The first unexposed circuit board B having laminated photosensitive polymer layers on each side thereof and at least two pin registration apertures A therein is conveyed by the board conveyor arrangement 44 into a position intermediate the pair of the lifting and lowering arms of the board transfer arrangement 46. As the board B is conveyed along the conveyor arrangement 44 its length is measured by the action of the sensors 788. The board B is centered with respect to the lifting arms 800 by the action of the centering sensor 792. Once centered, the board conveyor 44 is stopped and the board transfer arrangement 46 is pivoted to the board deposit position. During the movement of the board transfer means the unexposed circuit board is picked up by the carriages on the lifting arms 800.

With the transfer arrangement 46 in the board deposit position the lifting arms thereof are disposed substantially vertically beneath the board registration arrangement. The carriages on the lifting arms 800 are activated lifting the board thereon upwardly through the open laminating rolls 302 and 304. When the upper edge of the unexposed board is in proximity to the registering arrangement the lifting thereof is halted by operation of the board position sensor 476. The position of the carriages with respect to the arms is stored for later use. With the upper edge of the board proximal to the registering means, the front bar 76 having the registration pins 78 thereon moves in the direction of arrow 77 toward the backbar 70. The motion of the front bar 78 places the locating pins 72 into the openings 82 provided in the front bar 70. Substantially simultaneously with this occurrence the registration pins 78 on the front bar enter the apertures 238 and 90 provided in the clamp bar 208 and the backbar 70 respectively and through the registration apertures provided in the photomasks 58 and the circuit board B. When the registration pins 78 have fully engaged and registered the board B with respect to the photomasks 58. The clamp arrangement 32 is thereupon activated, firmly gripping the registered board and photomasks between the clamp part 208 and the backbar 70. The front bar 76 is returned to its initial position and the carriages on the lifting and lowering arms are returned to their lower position.

The board displacing arrangement 36 is activated to lower the now-clamped and registered board and photomasks to the laminating position where the lower contoured radii of the backbar 70 and the clamp bar 208 are in a position to abut against the rolls 302 and 304, respectively of the laminating arrangement 38. Upon reaching this position, the laminating rolls close. Upon reaching the position, the laminating rolls close. The board displacing arrangement 36 is again activated to lift the board and the photomasks 58 registered thereto from the laminating position toward the exposure position. As the board is displaced through the now-closed laminating rolls, the photomasks 58 are laminated to the surface of the board B. Intimate contact between the photomasks and each surface of the board B is achieved by the action of the laminating rolls 302 and 304 squeezing excess liquid from between the board and the photomasks as the board B is displaced therepast. When the board and the photomasks registered thereto are in the exposure position, the exposure unit is activated to direct actinic radiation toward each surface of the board B through the photomask 58 laminated to each surface thereof. While the exposure occurred, the board transfer arrangement 46 is pivoted to the board-receiving position and the carriages on the lifting and lowering arms are raised to occupy a height therealong corresponding to stored position.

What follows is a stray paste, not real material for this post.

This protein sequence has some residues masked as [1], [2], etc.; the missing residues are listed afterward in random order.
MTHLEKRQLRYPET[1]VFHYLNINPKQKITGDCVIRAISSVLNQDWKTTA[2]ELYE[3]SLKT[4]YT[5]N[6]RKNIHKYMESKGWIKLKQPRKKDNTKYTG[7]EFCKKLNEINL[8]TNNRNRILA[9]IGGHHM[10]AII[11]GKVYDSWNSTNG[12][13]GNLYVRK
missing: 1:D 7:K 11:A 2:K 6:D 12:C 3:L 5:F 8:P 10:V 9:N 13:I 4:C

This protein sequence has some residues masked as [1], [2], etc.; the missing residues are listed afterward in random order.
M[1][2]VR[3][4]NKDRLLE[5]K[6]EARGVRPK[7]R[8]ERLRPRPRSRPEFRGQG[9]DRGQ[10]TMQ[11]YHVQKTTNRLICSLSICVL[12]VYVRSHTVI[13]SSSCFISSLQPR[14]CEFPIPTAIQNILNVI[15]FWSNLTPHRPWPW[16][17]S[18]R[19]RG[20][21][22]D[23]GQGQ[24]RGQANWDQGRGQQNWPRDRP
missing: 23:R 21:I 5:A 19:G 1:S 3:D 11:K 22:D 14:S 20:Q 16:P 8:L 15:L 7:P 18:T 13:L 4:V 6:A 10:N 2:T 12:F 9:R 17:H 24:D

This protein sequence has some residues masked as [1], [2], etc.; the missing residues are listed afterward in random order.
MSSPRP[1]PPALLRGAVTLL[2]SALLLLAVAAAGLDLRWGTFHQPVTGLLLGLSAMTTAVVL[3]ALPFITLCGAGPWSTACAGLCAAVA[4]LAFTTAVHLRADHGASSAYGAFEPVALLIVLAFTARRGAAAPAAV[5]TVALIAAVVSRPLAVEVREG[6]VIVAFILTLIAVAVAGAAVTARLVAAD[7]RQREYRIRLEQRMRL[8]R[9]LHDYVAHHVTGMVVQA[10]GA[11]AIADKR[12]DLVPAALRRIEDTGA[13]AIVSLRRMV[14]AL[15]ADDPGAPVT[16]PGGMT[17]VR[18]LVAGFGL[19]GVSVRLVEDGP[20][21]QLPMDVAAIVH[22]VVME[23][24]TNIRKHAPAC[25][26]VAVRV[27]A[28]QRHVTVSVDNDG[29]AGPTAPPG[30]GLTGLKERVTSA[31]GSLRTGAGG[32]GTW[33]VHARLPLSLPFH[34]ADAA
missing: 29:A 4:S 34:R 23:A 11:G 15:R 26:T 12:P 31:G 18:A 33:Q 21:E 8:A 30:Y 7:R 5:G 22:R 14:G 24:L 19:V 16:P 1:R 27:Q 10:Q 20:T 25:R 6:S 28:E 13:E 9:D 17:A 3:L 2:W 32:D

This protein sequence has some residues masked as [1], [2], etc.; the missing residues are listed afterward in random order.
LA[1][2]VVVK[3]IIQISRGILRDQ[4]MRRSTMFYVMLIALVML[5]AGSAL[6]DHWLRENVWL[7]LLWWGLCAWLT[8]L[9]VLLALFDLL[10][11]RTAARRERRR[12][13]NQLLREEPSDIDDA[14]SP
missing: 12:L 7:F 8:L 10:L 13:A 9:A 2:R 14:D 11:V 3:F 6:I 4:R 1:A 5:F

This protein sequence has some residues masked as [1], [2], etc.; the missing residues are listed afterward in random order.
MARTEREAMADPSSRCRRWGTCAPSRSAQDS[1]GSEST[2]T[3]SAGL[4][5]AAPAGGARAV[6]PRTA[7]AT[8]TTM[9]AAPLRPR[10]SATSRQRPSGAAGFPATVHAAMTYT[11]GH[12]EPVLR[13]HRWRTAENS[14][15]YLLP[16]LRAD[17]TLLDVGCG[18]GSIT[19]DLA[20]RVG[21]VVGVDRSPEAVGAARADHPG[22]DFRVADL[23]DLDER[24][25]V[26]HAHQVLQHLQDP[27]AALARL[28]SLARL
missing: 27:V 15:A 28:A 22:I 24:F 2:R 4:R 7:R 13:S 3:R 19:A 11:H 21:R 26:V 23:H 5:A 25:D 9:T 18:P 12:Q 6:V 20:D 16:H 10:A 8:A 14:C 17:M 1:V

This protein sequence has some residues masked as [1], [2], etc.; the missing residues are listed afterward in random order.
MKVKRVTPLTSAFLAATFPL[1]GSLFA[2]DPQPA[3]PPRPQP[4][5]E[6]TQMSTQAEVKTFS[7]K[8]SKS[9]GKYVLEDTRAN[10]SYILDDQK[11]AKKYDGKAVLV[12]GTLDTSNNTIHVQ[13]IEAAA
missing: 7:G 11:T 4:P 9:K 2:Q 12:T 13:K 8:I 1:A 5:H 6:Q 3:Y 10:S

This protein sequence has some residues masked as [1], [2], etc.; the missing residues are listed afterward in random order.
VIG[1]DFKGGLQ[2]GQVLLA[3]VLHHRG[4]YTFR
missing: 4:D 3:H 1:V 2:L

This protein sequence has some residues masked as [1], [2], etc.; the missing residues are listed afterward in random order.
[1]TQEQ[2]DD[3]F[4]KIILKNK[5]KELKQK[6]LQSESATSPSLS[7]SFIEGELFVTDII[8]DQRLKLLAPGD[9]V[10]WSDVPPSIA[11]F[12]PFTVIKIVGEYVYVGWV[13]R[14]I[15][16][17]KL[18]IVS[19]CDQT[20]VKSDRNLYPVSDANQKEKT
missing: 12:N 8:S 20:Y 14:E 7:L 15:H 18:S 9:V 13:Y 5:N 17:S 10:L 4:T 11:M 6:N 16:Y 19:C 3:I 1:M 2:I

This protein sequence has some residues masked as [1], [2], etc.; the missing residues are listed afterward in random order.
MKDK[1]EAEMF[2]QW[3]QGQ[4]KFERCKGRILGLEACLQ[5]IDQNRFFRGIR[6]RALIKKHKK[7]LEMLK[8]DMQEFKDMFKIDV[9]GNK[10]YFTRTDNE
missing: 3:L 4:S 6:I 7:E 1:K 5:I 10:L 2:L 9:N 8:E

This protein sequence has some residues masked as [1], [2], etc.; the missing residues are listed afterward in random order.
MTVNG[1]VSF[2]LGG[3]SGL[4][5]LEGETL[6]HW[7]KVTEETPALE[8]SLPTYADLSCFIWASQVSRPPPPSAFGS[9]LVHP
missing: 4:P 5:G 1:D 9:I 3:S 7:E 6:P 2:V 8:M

After exposure is complete the board displacing arrangement lowers the now-exposed board to the lamination position. The claim bar 208 and the laminating rolls 302 and 304 are opened permitting the now-exposed board to drop by gravity onto the carriages of the lowering arm. The carriages on the lowering arm are moved to the lower position while the board displacing arrangement moves the backbar and clamp bar assembly to the registration position in anticipation of the next board to be laminated.

The next successive unexposed board is conveyed by the conveyor to a position intermediate the arms of the board transfer arrangement and the process is repeated. It is noted that the movement of the board transfer arrangement from the board receiving to the board deposit position serves to dispose the succeeding unexposed board into position below the registration means and simultaneously deposit the exposed board onto a suitable carry-off conveyor.

Patent Citations
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Reference
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Referenced by
Citing PatentFiling datePublication dateApplicantTitle
US4698284 *Oct 25, 1985Oct 6, 1987M&T Chemicals Inc.Device for aligning a photomask onto a printed wiring board
US4794061 *Apr 22, 1987Dec 27, 1988M&T Chemicals Inc.Device for aligning a photomask onto a printed wiring board
US4946708 *Nov 18, 1988Aug 7, 1990International Business Machines CorporationGlue plate module automatically establishes adhesive layers periodically between upper pin and lower lift plates
US5773110 *Feb 28, 1994Jun 30, 1998Creative Minds FoundationWindow painting apparatus and method
Classifications
U.S. Classification355/100, 355/102
International ClassificationG03F7/22, H05K3/00
Cooperative ClassificationH05K3/0082, G03F7/22
European ClassificationG03F7/22
Legal Events
DateCodeEventDescription
Sep 16, 1997FPExpired due to failure to pay maintenance fee
Effective date: 19970709
Jul 6, 1997LAPSLapse for failure to pay maintenance fees
Feb 11, 1997REMIMaintenance fee reminder mailed
Dec 22, 1992FPAYFee payment
Year of fee payment: 8
Dec 9, 1988FPAYFee payment
Year of fee payment: 4